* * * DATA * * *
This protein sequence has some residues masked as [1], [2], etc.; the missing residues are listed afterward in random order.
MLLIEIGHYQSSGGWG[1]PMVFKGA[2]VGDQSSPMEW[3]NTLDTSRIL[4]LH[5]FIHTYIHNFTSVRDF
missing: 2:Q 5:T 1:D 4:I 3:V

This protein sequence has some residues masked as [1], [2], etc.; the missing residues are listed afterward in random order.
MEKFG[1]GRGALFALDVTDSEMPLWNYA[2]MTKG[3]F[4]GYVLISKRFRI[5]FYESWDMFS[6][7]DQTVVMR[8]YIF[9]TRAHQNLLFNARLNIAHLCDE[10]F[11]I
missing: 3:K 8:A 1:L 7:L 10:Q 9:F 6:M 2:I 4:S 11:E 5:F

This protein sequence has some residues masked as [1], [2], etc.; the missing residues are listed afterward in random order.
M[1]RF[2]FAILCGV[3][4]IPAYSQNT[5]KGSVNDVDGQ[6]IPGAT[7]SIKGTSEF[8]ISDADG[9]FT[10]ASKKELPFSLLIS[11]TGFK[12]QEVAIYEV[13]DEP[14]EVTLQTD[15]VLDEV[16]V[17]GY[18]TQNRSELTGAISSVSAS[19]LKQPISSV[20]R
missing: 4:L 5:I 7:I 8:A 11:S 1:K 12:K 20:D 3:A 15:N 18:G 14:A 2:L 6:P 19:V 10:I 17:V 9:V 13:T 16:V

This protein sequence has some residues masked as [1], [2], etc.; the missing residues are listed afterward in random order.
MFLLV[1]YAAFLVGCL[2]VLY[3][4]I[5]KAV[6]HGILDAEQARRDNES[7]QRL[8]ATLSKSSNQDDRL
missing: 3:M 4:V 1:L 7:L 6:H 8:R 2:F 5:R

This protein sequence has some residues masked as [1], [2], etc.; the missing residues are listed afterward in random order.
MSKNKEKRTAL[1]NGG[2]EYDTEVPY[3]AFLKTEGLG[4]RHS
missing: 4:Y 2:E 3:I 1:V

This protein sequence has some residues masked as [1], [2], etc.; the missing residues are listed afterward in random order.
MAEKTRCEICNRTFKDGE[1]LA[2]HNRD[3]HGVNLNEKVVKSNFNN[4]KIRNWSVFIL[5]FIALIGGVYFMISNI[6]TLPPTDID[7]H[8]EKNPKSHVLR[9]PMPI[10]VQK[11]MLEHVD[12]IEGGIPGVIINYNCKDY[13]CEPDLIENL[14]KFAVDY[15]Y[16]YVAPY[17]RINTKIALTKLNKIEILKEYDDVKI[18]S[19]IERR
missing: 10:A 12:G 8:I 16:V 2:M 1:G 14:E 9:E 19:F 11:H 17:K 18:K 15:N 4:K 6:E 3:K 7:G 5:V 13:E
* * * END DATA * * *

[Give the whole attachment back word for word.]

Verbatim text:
This protein sequence has some residues masked as [1], [2], etc.; the missing residues are listed afterward in random order.
MLLIEIGHYQSSGGWG[1]PMVFKGA[2]VGDQSSPMEW[3]NTLDTSRIL[4]LH[5]FIHTYIHNFTSVRDF
missing: 2:Q 5:T 1:D 4:I 3:V

This protein sequence has some residues masked as [1], [2], etc.; the missing residues are listed afterward in random order.
MEKFG[1]GRGALFALDVTDSEMPLWNYA[2]MTKG[3]F[4]GYVLISKRFRI[5]FYESWDMFS[6][7]DQTVVMR[8]YIF[9]TRAHQNLLFNARLNIAHLCDE[10]F[11]I
missing: 3:K 8:A 1:L 7:L 10:Q 9:F 6:M 2:I 4:S 11:E 5:F

This protein sequence has some residues masked as [1], [2], etc.; the missing residues are listed afterward in random order.
M[1]RF[2]FAILCGV[3][4]IPAYSQNT[5]KGSVNDVDGQ[6]IPGAT[7]SIKGTSEF[8]ISDADG[9]FT[10]ASKKELPFSLLIS[11]TGFK[12]QEVAIYEV[13]DEP[14]EVTLQTD[15]VLDEV[16]V[17]GY[18]TQNRSELTGAISSVSAS[19]LKQPISSV[20]R
missing: 4:L 5:I 7:I 8:A 11:S 1:K 12:K 20:D 3:A 15:N 18:G 14:A 2:L 6:P 19:V 10:I 17:V 9:V 13:T 16:V

This protein sequence has some residues masked as [1], [2], etc.; the missing residues are listed afterward in random order.
MFLLV[1]YAAFLVGCL[2]VLY[3][4]I[5]KAV[6]HGILDAEQARRDNES[7]QRL[8]ATLSKSSNQDDRL
missing: 3:M 4:V 1:L 7:L 6:H 8:R 2:F 5:R

This protein sequence has some residues masked as [1], [2], etc.; the missing residues are listed afterward in random order.
MSKNKEKRTAL[1]NGG[2]EYDTEVPY[3]AFLKTEGLG[4]RHS
missing: 4:Y 2:E 3:I 1:V

This protein sequence has some residues masked as [1], [2], etc.; the missing residues are listed afterward in random order.
MAEKTRCEICNRTFKDGE[1]LA[2]HNRD[3]HGVNLNEKVVKSNFNN[4]KIRNWSVFIL[5]FIALIGGVYFMISNI[6]TLPPTDID[7]H[8]EKNPKSHVLR[9]PMPI[10]VQK[11]MLEHVD[12]IEGGIPGVIINYNCKDY[13]CEPDLIENL[14]KFAVDY[15]Y[16]YVAPY[17]RINTKIALTKLNKIEILKEYDDVKI[18]S[19]IERR
missing: 10:A 12:G 8:I 16:V 2:M 1:G 14:E 9:E 19:F 11:H 17:K 18:K 15:N 4:K 6:E 3:K 7:G 5:V 13:E